Friday, May 14, 2010

More on the Centre Pompidou - Metz

The crowds continue to build for the new Centre Pompidou - Metz. The local paper report two-hour waits for Wednesday, and the word on the street has it that the waits are up to three hours. Susie saw the lines around 11:15 a.m. this morning, and they were longer than Wednesday's lines.

Although the streets were eerily deserted yesterday--Ascension is a national holiday--they teemed today, with many people who looked and sounded like visitors. At lunch, the women sitting next to us had just arrived in Metz, and hadn't even made it yet to their hotel. Taking the renamed "Artis" minibus, we ended up riding for free because the driver had run out tickets.

A few more things about the exhibition itself stand out as worth discussing. As I mentioned Wednesday, the exhibition includes works of various kinds, including traditional paintings, sculptures, videos, audios, and installations. All of the works were identified by a nearby card, about 5x6 inches, attached to the wall. I looked at one card, which didn't seem to be associated with any particular painting or sculpture, entitled "1234." As it turned out, 1234 is an audio work, eight seconds long, that is played throughout the museum at 12:34 p.m. each day. We were still waiting in line when (and if) it played, so we'll have to come back some other time for it.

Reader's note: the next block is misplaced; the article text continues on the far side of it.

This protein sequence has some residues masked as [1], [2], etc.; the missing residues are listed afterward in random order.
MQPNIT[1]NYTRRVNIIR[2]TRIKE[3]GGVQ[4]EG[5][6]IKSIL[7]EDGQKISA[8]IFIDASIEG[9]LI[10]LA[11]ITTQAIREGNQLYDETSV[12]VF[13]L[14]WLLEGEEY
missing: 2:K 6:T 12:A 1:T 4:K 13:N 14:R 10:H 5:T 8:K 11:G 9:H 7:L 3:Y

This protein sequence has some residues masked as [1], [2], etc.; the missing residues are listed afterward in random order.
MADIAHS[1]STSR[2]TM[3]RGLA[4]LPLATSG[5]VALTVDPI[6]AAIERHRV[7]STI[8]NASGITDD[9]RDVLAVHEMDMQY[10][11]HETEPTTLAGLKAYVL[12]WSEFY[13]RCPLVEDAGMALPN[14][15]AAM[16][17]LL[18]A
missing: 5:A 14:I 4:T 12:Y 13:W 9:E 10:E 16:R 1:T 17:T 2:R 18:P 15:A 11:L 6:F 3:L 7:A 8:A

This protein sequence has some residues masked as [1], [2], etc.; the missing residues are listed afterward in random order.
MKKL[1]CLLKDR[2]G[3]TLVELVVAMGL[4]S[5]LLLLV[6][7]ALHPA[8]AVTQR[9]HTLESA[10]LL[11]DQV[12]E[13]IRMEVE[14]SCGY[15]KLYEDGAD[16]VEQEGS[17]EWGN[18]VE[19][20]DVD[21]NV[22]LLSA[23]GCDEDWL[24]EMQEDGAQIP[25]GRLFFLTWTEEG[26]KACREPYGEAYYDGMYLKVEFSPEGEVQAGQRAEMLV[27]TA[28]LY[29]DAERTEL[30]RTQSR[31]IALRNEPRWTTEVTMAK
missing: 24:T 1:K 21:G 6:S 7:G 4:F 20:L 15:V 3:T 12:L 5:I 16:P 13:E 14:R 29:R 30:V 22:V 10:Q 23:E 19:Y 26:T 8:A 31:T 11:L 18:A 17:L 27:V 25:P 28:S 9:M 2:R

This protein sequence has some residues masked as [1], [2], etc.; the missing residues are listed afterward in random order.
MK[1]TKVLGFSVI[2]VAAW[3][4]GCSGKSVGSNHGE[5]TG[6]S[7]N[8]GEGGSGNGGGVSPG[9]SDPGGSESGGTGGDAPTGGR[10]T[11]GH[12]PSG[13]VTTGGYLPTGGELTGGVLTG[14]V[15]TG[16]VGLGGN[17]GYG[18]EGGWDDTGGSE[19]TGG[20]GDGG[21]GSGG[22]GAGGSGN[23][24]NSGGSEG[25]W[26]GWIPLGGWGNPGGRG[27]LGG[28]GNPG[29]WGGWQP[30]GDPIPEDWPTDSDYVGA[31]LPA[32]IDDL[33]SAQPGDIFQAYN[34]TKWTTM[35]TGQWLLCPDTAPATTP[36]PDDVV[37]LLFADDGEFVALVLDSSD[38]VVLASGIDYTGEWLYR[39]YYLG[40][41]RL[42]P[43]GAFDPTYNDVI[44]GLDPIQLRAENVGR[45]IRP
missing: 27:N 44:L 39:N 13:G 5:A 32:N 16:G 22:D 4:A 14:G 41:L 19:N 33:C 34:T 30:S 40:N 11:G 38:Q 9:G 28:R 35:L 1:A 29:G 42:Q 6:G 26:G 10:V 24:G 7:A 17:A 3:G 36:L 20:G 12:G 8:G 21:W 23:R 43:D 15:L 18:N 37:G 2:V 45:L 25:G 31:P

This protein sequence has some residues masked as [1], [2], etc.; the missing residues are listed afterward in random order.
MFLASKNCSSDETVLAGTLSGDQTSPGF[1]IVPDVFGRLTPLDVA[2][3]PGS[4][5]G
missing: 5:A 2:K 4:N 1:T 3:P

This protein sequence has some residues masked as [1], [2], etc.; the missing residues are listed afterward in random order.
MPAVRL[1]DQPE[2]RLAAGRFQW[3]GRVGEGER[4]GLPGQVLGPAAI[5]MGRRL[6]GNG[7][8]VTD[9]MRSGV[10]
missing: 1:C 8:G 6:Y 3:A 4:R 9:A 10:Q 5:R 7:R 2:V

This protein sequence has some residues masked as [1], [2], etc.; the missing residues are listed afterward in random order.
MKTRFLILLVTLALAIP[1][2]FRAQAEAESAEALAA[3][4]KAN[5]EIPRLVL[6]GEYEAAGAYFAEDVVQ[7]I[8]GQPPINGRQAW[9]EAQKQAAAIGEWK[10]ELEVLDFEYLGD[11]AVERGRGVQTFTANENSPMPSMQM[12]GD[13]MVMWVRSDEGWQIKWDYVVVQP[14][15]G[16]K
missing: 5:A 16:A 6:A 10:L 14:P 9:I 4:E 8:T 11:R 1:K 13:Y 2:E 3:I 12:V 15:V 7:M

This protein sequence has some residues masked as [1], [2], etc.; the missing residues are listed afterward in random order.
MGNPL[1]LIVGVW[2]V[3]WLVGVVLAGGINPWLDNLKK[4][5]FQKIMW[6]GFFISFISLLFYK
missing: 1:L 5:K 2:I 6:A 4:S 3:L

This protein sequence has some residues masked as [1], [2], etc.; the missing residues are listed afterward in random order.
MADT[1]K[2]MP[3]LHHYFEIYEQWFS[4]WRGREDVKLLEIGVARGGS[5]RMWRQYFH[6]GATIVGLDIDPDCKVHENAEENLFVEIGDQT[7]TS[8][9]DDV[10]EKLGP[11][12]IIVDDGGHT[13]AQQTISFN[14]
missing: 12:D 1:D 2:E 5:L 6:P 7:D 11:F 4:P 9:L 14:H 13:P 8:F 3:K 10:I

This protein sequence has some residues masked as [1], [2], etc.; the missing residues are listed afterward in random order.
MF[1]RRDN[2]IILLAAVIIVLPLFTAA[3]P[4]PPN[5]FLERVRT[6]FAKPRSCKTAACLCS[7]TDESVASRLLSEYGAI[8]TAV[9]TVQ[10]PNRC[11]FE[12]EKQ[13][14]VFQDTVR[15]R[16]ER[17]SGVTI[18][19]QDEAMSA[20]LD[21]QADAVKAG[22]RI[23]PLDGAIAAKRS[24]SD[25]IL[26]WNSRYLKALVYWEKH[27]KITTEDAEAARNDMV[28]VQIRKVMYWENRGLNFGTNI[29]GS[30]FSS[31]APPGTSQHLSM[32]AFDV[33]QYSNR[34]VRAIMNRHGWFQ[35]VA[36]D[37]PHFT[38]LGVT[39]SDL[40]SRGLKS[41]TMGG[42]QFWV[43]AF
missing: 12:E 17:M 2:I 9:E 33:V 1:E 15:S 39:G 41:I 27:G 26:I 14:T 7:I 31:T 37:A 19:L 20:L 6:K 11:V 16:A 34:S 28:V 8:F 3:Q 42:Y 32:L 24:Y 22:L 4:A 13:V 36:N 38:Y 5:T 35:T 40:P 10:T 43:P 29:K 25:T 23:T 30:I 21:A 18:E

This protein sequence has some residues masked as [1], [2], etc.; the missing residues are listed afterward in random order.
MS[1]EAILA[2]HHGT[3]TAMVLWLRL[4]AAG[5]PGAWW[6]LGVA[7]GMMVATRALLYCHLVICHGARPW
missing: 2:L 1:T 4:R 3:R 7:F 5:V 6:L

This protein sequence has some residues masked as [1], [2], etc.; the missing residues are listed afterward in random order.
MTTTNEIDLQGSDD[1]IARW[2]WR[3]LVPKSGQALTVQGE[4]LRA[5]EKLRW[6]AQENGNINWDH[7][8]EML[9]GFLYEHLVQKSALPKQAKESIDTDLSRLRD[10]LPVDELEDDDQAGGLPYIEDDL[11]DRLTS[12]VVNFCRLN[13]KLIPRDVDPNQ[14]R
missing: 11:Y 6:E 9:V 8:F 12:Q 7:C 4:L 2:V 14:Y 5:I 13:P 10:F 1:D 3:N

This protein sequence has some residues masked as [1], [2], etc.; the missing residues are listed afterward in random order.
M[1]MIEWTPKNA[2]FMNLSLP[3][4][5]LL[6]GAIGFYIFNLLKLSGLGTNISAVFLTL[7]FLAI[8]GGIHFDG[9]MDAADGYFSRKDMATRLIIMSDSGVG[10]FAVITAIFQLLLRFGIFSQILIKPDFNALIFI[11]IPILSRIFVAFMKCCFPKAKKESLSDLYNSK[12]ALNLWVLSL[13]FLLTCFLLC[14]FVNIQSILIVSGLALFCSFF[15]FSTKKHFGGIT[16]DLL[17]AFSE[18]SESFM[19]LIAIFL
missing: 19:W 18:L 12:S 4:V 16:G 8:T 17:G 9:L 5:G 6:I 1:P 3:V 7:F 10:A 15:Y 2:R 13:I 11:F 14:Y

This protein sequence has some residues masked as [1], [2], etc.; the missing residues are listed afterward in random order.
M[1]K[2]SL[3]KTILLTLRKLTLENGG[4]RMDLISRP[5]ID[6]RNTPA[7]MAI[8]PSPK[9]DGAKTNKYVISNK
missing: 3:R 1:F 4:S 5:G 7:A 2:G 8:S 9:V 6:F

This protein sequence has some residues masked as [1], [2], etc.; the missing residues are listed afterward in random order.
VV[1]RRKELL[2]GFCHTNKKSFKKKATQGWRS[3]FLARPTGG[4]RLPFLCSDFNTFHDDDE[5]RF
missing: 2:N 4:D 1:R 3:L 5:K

There's an enormous installation by a French artist called Ben, entitled something like "Ben's Store." It's a kind of building containing and decorated with things that had to have been retrieved from garage and attic sales across France--parts of dolls, buckets, you name it. I went by this work rather quickly, having realized that it would take me most of a day to perceive and understand everything there.

There's a conceptual piece called "Three Chairs" that consists of an actual chair, a life-sized picture of the chair, and a definition of the word chair. Having just taught a semester's worth of Natural Language Processing, where we worked a lot on representing semantics, this work appealed to me a lot.

To me, aside from the great works themselves, the best part of the exhibition was the floor with the works in one long gallery and the history of each work in a parallel gallery, with space to look from one gallery to the other. The history sometimes featured written or graphical materials and sometimes videos.

Maybe by the time we get back to Metz before heading home to El Paso we'll have time to explore the Centre Pompidou - Metz with greater depth.

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